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Lane
Lane, JD, CFP, MBA, CRPS
Category: Canada Tax
Satisfied Customers: 10149
Experience:  Providing financial and tax advice for 30 years
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I am a dual US and Canadian citizen who has resided solely

Customer Question

Hi. I am a dual US and Canadian citizen who has resided solely inCanada since 2004. I have always filed a timely US tax return but never had to pay US tax as I am retired with minimal income that I pay taxes on in Canada. This past tax year I sold my rental property located in Canada and paid capital gains tax on the sale of about $25000 US. I declared the gains on my US return expecting I would not owe any money to the IRS since the tax owed on the US return was only about half of what I paid to Canada. I went to fill out a Tax credit Form 1116 to get credit for the Canadian taxes paid and much to my shock the IRS forces you to adjust your capital gains by various fractions such that you only get a partial credit at best and I would owe them several thousand dollars above what I already paid revenue Canada.
JA: When we are ready I'll take you to the appropriate web page.
Customer: Thank you for any help you can provide. It seems very unfair especially when PUB 514 says the credit is to prevent double taxation which is what this blatantly is.
JA: The Accountant will know how to help. Is there anything else important you think the Accountant should know?
Customer: I do not think so other than I was wondering if I was filling the form out wrong or if it just that the IRS wants some of your capital gains regardless of tax you have already paid on them to other countries. In my case they say I owe about $15000 but only allow a tax credit of about half that even though I have the $25000 I paid Canada available for credit.
JA: OK. Got it. I'm sending you to a secure page on JustAnswer so you can place the $5 fully-refundable deposit now. While you're filling out that form, I'll tell the Accountant about your situation and then connect you two.
Submitted: 6 months ago.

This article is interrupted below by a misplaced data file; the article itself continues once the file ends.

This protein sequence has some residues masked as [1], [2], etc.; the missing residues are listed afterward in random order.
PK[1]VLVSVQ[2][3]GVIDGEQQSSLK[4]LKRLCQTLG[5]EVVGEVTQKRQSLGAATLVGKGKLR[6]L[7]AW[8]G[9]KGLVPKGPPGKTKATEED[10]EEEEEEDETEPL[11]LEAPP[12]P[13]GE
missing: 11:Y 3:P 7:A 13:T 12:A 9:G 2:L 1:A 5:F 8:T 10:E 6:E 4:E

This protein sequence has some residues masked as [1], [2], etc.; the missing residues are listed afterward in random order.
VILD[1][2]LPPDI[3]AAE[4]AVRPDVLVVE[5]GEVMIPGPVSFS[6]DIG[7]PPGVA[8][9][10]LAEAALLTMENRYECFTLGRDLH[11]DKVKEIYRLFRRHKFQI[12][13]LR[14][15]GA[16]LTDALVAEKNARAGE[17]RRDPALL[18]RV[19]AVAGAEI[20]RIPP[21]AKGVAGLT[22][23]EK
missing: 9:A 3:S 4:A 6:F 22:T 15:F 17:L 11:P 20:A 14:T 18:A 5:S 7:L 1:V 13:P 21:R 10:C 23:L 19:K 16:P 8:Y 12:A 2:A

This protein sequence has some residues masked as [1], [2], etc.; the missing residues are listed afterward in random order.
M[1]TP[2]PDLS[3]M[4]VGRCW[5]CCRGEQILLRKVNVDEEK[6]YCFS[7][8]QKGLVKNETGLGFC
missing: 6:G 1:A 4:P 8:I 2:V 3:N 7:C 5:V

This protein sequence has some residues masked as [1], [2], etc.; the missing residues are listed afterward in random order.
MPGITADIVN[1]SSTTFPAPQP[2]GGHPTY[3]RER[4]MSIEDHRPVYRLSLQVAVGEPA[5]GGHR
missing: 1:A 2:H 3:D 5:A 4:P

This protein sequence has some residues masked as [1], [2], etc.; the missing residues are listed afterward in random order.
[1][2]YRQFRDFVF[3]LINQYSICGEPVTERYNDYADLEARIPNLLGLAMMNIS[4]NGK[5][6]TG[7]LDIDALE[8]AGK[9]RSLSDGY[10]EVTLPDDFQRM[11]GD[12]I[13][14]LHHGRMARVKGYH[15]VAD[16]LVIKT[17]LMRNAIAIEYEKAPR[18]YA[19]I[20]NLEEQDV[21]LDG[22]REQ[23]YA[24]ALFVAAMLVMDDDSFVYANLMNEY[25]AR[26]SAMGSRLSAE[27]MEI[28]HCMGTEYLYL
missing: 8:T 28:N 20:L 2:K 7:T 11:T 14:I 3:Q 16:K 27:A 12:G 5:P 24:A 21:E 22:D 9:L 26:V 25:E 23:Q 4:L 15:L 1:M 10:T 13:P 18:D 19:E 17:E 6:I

Category: Canada Tax
Expert:  Lane replied 6 months ago.

Hi,

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Yes, so sorry, this IS one of the bigger IRS "gotcha's" for Dual status AND US residents having income from Canada.

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Just so that you can do a reality check the limitation works like this:

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"Your foreign tax credit cannot be more than your total U.S. tax liability multiplied by a fraction. The numerator of the fraction is your taxable income from sources outside the United States. The denominator is your total taxable income from U.S. and foreign sources."

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So, given that... there are two other thing to keep in mind. FIrst in the event that you have had r will have a different situation;if you have foreign taxes available for credit but you cannot use them because of the foreign tax credit limit, you may be able to carry them back to the previous tax year and forward to the next 10 tax years. Refer to Carryback and Carryover in Publication 514, Foreign Tax Credit for Individuals

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Also, you can look at the foreign tax DEDUCTION.

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Expert:  Lane replied 6 months ago.

I hope this has helped.

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Please let me know if you have any questions at all.

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If this HAS helped, and you DON’T have other questions … I'd appreciate a positive rating (using the faces or stars on your screen, and then clicking “submit")

I know it takes an extra step, but JustAnswer won’t credit us for the work until you rate.

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Thank you!

Lane

I have a law degree, with concentration in Tax Law, Estate law & Corporate law, an MBA, with specialization in finance & tax, as well as CFP® and CRPS designations. - I’ve been providing financial, Social Security/Medicare, estate, corporate, both for-profit and non-profit, and tax advice on three continents, since 1986.

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